The other day I was thinking of how much has changed in the publishing world and my writing. The publishing world is something I cannot control, even by self-publishing. People will buy what they want to buy, no matter how much you advertise or if the book is published by a big five (formerly six) or small press.
So I rather talk about what I can control: my writing.
No way would I say my writing is at the level I want, but I can easily say it’s many times better than when I wrote my first book. It was a medieval with the unique (not!) title of DARK DESIRES. Go to Amazon and type that title under a search for books, and you’ll see what I mean. It has been a common title for many years.
My first 40,000 word book took several years to write, and thankfully I had the sense not to send it out to editors and agents. Bless their hearts. They had to deal with several others I finished after that one.
What are a few things I learned about myself and writing in general? Do you feel a list coming on? Oh, yes, I do love them.
- I needed to work on my grammar. Now I’m a proud owner of at least eight grammar books. And I still work on it. I swear!
- The more I learn about writing, the longer my books become.
- The average adult reads at a 9th grade level (Click here to find out more. Under Readability and newspaper readership). So I believe simple is best and I've found my favorite authors unknowingly do the same. This is more to do with sentence structure and word choice, and my preference to entertain and not educate.
- I've learned to keep my plots simple with only a few but hopefully surprising twists. The more complicated, the more confusing the book becomes and the bigger chance for plot holes.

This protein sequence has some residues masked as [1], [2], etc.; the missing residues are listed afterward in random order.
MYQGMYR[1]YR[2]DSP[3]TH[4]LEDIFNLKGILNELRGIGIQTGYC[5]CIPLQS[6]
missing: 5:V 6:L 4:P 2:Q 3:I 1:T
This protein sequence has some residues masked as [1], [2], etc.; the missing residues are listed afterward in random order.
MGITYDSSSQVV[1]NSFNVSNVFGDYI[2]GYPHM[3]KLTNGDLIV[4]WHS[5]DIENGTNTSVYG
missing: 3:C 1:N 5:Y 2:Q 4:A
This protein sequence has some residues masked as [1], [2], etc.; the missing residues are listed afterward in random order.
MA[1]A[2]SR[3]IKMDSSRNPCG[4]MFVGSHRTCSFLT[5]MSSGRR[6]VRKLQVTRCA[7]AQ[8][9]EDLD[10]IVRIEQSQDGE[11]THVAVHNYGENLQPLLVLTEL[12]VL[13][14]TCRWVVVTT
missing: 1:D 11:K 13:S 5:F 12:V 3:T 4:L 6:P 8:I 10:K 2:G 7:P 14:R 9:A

- I usually keep to no more than two Point Of Views in one book. Will that change later? Not sure. I just know if I’m reading a book with multiple POVs (let’s say four or more), I become frustrated. “When is she going to return to the people I really care about?” “The hell with the main characters, I like the secondary characters better! Why didn't she write their book?”
- I work hard to make each beginning to be different. Such as I do the happily ever after endings, yet that brings me to the next one:
- I like to end my books with one of my characters saying something funny.
- More than once I've claimed when I get bored writing my book, I kill someone or blow something up. That’s true. Good thing I write romantic suspense (in particular, assassins, spies and mercenaries).
- I try to keep my chapters around 10 manuscript pages because a friend of mine mentioned she hated long chapters. Because she could sneak-read short chapters in odd places (e.g., waiting in drive-thrus), and she often found herself neglecting bathroom runs if they were too long. Personally, I take the book with me. Yeah, yeah, bet you take your cell phone into the stall. Same difference.
- I avoid prologues, not only because most editors hate them, but because to me they are a false start to the story.
Remember that every author has her own quirks and may be totally the opposite of mine. That’s okay. It doesn't mean they are wrong to do so. There are plenty of readers who love different styles. Thank goodness. Besides, my style continues to evolve.
Carla Swafford writes erotic romantic suspense. Her second book, CIRCLE OF DANGER, won the GDRWA Booksellers' Best award in erotic romance.